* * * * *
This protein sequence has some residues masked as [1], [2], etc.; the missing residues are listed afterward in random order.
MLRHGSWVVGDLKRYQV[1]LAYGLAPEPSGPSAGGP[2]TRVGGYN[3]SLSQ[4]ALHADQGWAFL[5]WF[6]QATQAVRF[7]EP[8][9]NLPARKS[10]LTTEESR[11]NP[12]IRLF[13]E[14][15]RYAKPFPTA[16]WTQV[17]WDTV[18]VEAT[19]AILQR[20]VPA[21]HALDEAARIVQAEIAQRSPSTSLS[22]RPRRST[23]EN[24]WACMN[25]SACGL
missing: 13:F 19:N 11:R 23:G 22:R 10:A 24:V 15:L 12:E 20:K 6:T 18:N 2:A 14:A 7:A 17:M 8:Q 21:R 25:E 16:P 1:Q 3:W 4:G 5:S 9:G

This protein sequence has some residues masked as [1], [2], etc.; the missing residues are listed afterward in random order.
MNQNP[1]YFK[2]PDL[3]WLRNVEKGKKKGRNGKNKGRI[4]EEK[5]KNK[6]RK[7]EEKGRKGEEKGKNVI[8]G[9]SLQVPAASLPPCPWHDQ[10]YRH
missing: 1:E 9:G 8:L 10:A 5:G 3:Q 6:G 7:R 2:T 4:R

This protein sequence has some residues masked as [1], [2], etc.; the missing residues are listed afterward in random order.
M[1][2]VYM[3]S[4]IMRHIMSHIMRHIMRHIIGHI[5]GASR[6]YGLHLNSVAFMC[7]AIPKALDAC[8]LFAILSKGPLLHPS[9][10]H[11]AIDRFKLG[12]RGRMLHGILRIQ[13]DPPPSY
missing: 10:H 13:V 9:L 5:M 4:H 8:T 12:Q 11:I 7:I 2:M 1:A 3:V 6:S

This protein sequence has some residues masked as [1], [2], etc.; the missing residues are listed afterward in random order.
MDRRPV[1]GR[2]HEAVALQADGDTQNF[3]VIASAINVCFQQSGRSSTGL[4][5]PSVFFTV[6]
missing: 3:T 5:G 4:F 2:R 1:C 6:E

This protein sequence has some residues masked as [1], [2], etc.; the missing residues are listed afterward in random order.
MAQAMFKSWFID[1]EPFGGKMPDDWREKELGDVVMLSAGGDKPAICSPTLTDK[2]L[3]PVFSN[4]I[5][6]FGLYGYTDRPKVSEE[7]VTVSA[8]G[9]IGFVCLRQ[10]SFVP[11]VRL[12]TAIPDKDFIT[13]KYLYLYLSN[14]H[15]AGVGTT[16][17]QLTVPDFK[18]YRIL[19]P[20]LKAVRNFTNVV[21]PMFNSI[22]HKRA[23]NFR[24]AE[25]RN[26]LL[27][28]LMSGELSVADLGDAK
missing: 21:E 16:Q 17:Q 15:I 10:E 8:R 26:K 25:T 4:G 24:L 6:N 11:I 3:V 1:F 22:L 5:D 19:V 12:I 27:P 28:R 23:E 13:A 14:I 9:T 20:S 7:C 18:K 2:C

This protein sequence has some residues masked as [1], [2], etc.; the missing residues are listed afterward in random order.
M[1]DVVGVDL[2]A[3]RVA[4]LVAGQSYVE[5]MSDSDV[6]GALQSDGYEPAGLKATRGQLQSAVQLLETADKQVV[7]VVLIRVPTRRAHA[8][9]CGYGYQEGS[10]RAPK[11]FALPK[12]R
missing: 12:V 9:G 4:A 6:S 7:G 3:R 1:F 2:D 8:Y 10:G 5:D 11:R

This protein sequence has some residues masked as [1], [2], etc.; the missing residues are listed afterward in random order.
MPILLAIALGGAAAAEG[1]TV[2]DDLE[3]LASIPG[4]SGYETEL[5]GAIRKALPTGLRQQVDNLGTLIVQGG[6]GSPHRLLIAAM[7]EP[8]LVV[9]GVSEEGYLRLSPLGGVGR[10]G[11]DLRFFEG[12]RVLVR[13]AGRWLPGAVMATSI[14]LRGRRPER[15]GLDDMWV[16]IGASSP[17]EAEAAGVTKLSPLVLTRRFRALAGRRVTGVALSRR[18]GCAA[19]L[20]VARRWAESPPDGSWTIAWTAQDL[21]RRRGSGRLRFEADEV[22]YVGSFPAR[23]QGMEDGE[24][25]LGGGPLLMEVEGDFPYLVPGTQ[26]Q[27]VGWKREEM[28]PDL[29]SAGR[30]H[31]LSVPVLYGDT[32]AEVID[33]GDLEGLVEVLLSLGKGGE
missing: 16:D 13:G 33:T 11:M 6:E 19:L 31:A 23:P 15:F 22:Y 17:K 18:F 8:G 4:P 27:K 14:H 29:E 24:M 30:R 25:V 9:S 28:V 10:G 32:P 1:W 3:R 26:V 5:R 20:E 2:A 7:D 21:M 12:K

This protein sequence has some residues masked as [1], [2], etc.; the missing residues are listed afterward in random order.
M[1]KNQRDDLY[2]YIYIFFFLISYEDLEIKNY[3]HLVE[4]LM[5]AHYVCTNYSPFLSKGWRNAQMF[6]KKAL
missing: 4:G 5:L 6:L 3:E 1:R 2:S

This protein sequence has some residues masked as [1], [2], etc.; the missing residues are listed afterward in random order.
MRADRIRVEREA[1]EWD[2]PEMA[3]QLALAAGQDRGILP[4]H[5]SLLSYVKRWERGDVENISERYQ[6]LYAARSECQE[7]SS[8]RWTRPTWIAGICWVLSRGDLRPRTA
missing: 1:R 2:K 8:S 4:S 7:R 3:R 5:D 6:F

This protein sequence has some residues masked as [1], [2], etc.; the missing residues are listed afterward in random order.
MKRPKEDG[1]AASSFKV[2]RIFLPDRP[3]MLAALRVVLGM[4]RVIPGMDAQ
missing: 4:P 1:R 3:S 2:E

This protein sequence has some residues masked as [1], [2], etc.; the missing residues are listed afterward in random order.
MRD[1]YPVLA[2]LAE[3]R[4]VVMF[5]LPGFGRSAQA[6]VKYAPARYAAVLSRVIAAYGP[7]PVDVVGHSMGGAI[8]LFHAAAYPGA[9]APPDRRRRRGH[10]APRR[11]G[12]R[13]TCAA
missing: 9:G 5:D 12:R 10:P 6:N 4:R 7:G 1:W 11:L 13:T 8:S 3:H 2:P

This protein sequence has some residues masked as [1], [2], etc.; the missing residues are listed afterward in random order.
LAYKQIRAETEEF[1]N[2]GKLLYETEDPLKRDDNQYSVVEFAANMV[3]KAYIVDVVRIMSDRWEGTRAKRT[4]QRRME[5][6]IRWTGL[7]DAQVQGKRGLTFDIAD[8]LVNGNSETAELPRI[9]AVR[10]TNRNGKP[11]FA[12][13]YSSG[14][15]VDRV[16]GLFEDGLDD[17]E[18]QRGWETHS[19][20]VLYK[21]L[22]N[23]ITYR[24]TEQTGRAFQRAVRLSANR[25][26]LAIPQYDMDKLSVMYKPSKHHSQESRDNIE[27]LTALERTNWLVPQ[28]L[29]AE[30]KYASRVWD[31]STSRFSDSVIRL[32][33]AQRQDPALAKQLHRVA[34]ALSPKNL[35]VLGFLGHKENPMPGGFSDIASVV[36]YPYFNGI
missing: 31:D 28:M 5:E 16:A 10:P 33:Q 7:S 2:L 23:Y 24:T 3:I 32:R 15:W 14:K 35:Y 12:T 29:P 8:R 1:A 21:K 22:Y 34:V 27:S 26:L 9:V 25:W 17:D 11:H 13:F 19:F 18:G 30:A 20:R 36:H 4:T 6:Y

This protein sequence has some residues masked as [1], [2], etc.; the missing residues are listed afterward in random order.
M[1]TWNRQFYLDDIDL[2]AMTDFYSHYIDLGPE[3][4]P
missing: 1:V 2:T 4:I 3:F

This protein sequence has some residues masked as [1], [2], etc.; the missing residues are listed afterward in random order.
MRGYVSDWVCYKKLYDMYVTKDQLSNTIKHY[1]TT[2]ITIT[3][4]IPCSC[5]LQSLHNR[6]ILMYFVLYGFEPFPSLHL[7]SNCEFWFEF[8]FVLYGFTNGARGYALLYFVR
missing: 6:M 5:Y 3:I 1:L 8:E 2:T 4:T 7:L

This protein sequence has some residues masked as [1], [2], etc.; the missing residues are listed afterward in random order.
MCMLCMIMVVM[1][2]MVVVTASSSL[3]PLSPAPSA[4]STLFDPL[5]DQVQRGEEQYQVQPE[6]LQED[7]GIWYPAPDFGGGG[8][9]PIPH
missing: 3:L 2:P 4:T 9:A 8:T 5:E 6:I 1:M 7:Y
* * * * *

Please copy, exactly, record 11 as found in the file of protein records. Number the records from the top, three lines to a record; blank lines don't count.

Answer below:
This protein sequence has some residues masked as [1], [2], etc.; the missing residues are listed afterward in random order.
MRD[1]YPVLA[2]LAE[3]R[4]VVMF[5]LPGFGRSAQA[6]VKYAPARYAAVLSRVIAAYGP[7]PVDVVGHSMGGAI[8]LFHAAAYPGA[9]APPDRRRRRGH[10]APRR[11]G[12]R[13]TCAA
missing: 9:G 5:D 12:R 10:P 6:N 4:R 7:G 1:W 11:L 13:T 8:S 3:H 2:P